The first film of 2007 smells. All right, not literally. But it felt like someone was trying to rub salt in the wound as a whole film about the power of scent is shown to a girl whose nose is bunged up with a left-over Christmas cold.
But anyway, Perfume: The Story of a Murderer, is based on the best selling novel ‘Das Parfum’ by Patrick Suskind. It tells the story of Jean-Baptiste Grenouille, a young chap born into grotty Paris with a remarkably fantastic sense of smell. His talent allows him to create spell-binding perfumes, but his real passion is the luxurious scent of a woman (well, we do smell nice, don’t we) and he becomes obsessed with finding a way to capture the smell. Unfortunately for us women, the best way to capture the smell involves whacking us over the head and wrapping up our dead bodies in animal fat. Mmm.
The lead is young Brit Ben Whishaw, whose credits include Layer Cake, Enduring Love and ‘Pingu’ off Nathan Barley. He manages to portray a freakish murderer with huge dollops of naivety, holding his wincingly scrawny body awkwardly, portraying most of his feelings without speech and making me want to cuddle him (is that wrong?) Considering he was probably told ‘act like you’re smelling nice things’ for about 90% of the film, he does a damn good job, and carries the long, dialogue-free portions of the film with surprising ease.
But making a film all about smells has its difficulties. Smell-o-vision has yet to be invented (why is that? We have 3-D, even the implausible 4-D rides at Disney – why no smell-o-vision eh?) so you’d expect a film that revolves so heavily around the idea of scent to employ some interesting tactics to convey the right pongs to the audience. Unfortunately, a huge creative opportunity is missed, and we instead get close ups of things in slow motion. Look, he smells fish – close up of a fish – look, he smells woman – close up of a woman’s hair – look, he smells shit – close up of… well, you get the point. Granted, it points out what he’s smelling, but after two hours of the same technique you start to tire. There are so many visual and aural tools available that could have brought this film to life, making the audience experience a rich, interesting world, mirroring Jean-Baptiste’s experiences. But instead we just get close-ups.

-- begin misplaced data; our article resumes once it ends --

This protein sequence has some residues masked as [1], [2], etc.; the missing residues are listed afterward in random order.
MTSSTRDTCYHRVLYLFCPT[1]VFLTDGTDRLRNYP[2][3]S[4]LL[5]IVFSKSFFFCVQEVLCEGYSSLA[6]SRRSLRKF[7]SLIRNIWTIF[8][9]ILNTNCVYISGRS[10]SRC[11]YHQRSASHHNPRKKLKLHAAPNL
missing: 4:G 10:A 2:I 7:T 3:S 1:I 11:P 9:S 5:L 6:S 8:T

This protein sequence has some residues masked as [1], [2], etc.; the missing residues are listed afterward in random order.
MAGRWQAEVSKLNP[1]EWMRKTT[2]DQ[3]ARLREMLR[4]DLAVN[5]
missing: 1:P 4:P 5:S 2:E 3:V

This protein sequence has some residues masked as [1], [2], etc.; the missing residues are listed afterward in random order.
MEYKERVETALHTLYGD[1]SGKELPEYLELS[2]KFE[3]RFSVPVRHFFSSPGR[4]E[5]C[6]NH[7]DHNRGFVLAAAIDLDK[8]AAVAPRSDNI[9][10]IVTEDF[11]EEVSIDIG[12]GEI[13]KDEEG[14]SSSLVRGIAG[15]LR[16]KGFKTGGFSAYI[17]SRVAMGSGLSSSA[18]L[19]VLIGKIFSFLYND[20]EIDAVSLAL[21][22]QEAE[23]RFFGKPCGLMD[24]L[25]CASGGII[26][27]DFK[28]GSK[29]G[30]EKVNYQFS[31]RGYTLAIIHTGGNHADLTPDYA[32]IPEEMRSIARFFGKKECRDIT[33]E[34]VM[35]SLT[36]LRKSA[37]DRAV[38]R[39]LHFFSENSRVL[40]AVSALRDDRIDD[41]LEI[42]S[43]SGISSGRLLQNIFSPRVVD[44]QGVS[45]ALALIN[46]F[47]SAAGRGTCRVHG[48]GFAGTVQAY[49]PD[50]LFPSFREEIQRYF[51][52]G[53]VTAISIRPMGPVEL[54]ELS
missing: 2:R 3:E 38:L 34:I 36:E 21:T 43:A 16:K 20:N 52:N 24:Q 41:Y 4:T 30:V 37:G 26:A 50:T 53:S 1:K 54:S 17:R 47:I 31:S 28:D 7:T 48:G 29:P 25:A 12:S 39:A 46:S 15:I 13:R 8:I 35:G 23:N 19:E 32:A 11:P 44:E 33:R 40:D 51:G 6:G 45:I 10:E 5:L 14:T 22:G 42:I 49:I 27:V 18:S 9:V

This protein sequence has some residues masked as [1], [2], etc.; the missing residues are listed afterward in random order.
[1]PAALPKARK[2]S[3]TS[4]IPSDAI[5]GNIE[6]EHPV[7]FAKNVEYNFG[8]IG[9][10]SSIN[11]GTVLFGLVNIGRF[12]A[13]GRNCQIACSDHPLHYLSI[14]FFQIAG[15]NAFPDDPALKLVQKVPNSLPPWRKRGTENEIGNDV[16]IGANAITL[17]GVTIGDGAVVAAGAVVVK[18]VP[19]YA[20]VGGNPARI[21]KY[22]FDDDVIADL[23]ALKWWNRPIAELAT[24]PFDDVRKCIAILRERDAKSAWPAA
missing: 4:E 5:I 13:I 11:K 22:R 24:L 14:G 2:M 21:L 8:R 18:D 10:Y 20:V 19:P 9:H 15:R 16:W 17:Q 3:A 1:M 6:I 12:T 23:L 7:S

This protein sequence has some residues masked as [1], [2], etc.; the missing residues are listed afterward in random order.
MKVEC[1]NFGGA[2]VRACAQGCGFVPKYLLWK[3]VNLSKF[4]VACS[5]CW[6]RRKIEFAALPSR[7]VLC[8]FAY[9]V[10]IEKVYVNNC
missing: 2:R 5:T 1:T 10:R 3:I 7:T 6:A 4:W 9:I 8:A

A few other niggles may include the common; ‘aye up I is a cock-erny Parisian’ and the inclusion of Dustin Hoffman and Alan Rickman playing themselves. Again. Also the kindly old-man narration that handily explains lots of things and makes it sound like a children’s story. With a tale like this there are many directions they could have taken, some of them interesting and different and darkly daring. They didn’t go for those. Instead they went for safe. Which doesn’t produce a bad film, just not an outstanding one.
And this isn’t a bad film. Despite the niggles, the plot is unusual and deals with some interesting ideas. Your scent is cited as being your very soul, and poor old Jean-Baptiste discovers he doesn’t have a scent of his own. When he concocts the ultimate scent, the resulting reaction and his slow realisation of the importance of human contact and love makes for an interesting little fable. It’s like a Just So story. But with murder and nudity.
For the plot and the strength of lead actor Ben Whishaw, Perfume reaches the recommendable CF0, but it fails to gain any further points due to missing out on an abundance of creative opportunities and for having silly accents. First flick of 2007 – CF0. Let’s see if we can improve on that.